- 2016 Elections
- 2016 Lunch Debates
- Special Reports
- Maps & Data
- Dear Abby
- Games & Puzzles
- Events & Exhibits
- Food & Drink
- Arts & Music
- Movies & TV
The operators of Mohegan Sun are so confident the house has a comfortable edge in the game of mini-baccarat that they pass out preprinted scorecards so players can keep track of the cards that come out.
"The casino has no objection, because it never has been shown to help them," casino shift and pit manager Robert Gallagher testified this week during the cheating trial of two New York City men. He suggested that the purpose of the score cards is "superstition."
But card counting is among several defenses that attorneys Jeremiah Donovan and Conrad Seifert have been floating to a jury that will decide whether Leonard Hu and Hung Lit Leung conspired with casino dealers to gain an advantage using marked cards.
The state is expected to rest its case today, and it is unclear whether the defense will call witnesses, but Donovan and Seifert have attempted to seed the jury with reasonable doubt through their cross-examination of witnesses.
"With an eight-deck shoe, no sir," was the response from surveillance investigator manager Mark Smith when Donovan suggested, during a lengthy cross-examination, that the defendants were counting cards. Card counting is not illegal, but casinos use multiple decks of cards and shuffling machines to thwart the efforts of so-called advantage players.
The state alleges Hu and Leung conspired with two dealers who marked the 7, 8 and 9 cards by pressing them with their thumbs so that they could bet big when they knew the favorable cards were coming out. The dealers, who also face criminal charges, entered into cooperation agreements with the state with the hope of leniency and admitted to "pressing" or "touching" the cards from the witness stand.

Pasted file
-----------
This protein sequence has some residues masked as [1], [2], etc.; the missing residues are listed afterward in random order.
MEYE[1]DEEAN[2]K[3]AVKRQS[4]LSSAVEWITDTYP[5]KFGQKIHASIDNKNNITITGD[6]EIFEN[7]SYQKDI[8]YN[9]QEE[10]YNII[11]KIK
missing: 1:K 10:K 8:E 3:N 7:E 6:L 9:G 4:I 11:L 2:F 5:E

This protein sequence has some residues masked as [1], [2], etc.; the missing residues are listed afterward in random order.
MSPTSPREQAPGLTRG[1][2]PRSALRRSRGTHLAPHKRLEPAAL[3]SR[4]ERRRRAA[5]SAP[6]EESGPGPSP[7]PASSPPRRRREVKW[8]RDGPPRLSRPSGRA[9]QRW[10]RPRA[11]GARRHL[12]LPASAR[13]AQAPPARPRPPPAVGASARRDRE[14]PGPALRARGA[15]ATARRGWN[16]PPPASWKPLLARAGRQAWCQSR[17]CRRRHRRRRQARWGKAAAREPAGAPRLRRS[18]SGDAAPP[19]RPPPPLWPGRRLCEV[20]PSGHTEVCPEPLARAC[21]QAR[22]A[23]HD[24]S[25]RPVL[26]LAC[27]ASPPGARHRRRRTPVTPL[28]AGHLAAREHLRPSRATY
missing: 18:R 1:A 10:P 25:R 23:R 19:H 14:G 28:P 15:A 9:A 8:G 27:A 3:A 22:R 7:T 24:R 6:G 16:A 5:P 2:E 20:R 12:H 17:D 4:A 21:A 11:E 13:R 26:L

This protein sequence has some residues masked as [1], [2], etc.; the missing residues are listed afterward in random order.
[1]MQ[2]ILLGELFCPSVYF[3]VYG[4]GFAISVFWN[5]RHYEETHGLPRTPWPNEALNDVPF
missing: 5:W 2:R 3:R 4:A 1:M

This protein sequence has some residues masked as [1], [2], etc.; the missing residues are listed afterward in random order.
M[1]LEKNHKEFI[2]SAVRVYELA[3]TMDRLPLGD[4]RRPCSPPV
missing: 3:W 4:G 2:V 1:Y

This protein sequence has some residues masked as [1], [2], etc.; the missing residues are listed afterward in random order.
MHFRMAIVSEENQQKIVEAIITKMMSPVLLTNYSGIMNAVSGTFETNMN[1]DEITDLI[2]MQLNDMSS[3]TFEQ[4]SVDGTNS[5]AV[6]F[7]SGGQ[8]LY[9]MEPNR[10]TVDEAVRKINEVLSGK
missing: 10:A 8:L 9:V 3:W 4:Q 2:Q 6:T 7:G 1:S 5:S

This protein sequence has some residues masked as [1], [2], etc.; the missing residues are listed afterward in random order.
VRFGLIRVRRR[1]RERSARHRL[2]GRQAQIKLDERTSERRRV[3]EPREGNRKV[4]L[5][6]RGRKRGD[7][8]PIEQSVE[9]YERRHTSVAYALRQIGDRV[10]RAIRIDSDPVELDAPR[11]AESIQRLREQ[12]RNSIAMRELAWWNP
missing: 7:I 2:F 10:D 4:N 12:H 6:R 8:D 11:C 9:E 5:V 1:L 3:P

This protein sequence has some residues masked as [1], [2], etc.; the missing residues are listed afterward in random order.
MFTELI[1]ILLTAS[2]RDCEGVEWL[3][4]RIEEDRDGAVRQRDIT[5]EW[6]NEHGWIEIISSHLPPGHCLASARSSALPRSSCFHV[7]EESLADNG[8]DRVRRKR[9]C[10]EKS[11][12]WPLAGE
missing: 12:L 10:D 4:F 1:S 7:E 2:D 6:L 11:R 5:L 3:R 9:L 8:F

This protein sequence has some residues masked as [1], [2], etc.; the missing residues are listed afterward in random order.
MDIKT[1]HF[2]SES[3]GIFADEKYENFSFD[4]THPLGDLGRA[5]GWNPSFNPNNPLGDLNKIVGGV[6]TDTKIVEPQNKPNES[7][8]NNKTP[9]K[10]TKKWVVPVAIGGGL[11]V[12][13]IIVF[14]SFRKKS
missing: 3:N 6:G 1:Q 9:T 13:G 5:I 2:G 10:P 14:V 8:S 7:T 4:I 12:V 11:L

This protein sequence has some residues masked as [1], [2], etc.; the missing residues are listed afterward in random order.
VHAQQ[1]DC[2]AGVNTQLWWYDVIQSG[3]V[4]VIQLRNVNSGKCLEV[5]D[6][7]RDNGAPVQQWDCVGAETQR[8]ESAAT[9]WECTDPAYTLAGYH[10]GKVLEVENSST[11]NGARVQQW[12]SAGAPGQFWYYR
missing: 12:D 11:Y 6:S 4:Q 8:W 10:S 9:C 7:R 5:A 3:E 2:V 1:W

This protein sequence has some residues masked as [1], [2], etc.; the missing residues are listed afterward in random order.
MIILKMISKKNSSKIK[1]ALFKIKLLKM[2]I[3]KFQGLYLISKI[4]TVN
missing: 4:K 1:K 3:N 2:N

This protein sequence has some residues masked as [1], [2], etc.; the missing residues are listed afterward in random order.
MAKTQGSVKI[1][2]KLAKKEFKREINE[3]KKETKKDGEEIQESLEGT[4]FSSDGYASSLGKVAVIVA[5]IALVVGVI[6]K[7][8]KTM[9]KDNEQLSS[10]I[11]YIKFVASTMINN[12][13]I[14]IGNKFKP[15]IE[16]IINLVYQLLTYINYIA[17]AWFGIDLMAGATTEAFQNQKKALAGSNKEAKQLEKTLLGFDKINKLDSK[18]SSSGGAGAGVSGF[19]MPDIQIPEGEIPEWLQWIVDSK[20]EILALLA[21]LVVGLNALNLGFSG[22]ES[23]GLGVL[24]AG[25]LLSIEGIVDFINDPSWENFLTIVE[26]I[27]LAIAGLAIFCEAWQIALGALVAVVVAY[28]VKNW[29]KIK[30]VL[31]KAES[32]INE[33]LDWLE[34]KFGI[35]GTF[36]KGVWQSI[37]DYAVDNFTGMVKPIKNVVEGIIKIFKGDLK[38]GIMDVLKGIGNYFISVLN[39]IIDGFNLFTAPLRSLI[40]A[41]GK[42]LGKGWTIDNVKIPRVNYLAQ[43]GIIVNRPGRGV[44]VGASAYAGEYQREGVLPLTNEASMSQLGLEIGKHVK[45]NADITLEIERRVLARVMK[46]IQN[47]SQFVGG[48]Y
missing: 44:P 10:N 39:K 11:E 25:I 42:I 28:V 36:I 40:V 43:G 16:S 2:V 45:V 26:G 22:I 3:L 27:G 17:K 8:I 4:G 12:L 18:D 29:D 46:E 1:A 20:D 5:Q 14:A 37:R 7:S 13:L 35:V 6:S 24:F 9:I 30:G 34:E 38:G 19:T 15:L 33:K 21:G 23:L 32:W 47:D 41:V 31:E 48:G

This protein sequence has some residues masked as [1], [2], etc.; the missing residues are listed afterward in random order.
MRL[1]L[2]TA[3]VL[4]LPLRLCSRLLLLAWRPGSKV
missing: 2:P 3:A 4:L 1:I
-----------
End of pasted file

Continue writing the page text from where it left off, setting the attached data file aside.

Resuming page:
The defense has suggested Mohegan Sun is pursuing the cheating case so that it can claim the money the two men won - including more than $150,000 in one day - as an insurance loss.
"It's true, is it not, that if the casino can persuade the insurance company there's cheating it can get money back?" Donovan asked of several Mohegan Sun employees. Donovan was able to establish there is an insurance claim, but all of the employees responded they were not involved with the case.
Using surveillance video and a detailed analysis of the men's play provided by the casino, the defense attorneys contended the men did not always bet big when the favorable cards were played. They also questioned the casino witnesses about "streaks" of numbers coming out, a phenomenon that everyone agreed does occur.
Seifert showed the jury a series of numbers written on the back of shirt boxes in magic markers to introduce a strategy called the Martingale betting system in which gamblers double their standard bet each time they lose in an attempt to make up their losses. Smith, the surveillance manager, said surveillance staff are not concerned when they see bettors using that strategy.
Seifert also suggested during one cross-examination that the six-figure amount the two men won at the table one day in February 2011 "far less" compared to what the casino brings in for a day. He cited Mohegan Sun's $50.5 million slot machine win for the month of June.
Jurors viewed some of the allegedly marked cards Thursday during the testimony of Donald R. Bowen, the casino's director of table games. The dealers who admitted to marking the cards said they could not discern the marked cards themselves, and witnesses have testified that the markings have faded over time, perhaps as a result of humidity.
Bowen, who examined the cards, testified that the markings were more visible in certain light and that the marks could be seen better on the back of the cards.
Though the dealers said they pressed the center of the card faces, the backs would have been exposed to the player before coming out of the card shoe.